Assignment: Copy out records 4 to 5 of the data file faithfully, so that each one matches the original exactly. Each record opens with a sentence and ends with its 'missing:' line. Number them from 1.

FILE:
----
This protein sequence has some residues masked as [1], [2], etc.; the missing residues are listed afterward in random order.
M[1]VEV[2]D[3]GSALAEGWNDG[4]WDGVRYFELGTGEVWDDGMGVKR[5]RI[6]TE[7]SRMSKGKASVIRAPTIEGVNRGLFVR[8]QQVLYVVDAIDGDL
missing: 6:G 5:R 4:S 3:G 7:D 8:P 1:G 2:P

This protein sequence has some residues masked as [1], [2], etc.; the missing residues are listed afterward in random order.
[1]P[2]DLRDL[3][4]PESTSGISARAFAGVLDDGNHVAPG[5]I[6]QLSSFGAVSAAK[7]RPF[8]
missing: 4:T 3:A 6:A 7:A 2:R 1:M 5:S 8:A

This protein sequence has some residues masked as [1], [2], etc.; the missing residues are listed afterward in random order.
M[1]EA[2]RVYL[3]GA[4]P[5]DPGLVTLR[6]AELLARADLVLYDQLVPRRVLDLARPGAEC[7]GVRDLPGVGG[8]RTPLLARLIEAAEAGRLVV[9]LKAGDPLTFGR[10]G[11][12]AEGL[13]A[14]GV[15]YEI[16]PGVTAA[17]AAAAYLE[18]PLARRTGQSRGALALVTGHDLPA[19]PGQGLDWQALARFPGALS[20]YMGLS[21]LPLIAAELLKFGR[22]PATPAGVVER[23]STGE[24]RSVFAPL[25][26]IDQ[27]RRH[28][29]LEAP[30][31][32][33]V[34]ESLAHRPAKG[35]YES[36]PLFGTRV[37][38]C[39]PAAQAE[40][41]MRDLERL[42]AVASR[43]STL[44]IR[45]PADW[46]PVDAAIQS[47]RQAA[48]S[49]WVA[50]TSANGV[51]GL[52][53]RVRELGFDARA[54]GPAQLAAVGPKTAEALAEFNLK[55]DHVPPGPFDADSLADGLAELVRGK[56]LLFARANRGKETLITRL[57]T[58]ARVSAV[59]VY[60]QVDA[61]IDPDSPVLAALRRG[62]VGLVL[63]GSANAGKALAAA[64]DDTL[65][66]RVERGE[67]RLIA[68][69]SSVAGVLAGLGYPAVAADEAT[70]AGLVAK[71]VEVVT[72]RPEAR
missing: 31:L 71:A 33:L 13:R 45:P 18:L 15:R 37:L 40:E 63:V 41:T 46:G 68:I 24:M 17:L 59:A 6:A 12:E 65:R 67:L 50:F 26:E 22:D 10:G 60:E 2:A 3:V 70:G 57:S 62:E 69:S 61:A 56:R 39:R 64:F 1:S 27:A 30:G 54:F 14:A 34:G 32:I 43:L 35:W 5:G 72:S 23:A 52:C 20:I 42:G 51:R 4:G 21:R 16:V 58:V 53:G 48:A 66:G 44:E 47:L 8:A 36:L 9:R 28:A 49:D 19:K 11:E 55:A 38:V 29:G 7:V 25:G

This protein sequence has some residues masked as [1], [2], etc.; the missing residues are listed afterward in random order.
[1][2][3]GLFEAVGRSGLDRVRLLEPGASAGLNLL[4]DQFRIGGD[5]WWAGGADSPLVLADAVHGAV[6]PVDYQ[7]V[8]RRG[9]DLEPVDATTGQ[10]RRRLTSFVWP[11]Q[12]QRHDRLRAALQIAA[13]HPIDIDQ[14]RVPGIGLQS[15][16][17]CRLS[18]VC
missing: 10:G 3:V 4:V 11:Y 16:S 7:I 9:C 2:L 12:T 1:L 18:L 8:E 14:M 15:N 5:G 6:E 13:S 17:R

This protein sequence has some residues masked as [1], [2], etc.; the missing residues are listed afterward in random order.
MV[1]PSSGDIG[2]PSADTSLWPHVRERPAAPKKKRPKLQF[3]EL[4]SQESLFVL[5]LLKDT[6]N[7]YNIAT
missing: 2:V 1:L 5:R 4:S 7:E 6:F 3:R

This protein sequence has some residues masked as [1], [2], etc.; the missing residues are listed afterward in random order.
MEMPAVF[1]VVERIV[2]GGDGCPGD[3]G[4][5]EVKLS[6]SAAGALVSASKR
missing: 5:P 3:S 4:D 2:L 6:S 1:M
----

This protein sequence has some residues masked as [1], [2], etc.; the missing residues are listed afterward in random order.
[1][2][3]GLFEAVGRSGLDRVRLLEPGASAGLNLL[4]DQFRIGGD[5]WWAGGADSPLVLADAVHGAV[6]PVDYQ[7]V[8]RRG[9]DLEPVDATTGQ[10]RRRLTSFVWP[11]Q[12]QRHDRLRAALQIAA[13]HPIDIDQ[14]RVPGIGLQS[15][16][17]CRLS[18]VC
missing: 10:G 3:V 4:V 11:Y 16:S 7:I 9:C 2:L 12:T 1:L 18:L 8:E 14:M 15:N 5:G 6:E 13:S 17:R

This protein sequence has some residues masked as [1], [2], etc.; the missing residues are listed afterward in random order.
MV[1]PSSGDIG[2]PSADTSLWPHVRERPAAPKKKRPKLQF[3]EL[4]SQESLFVL[5]LLKDT[6]N[7]YNIAT
missing: 2:V 1:L 5:R 4:S 7:E 6:F 3:R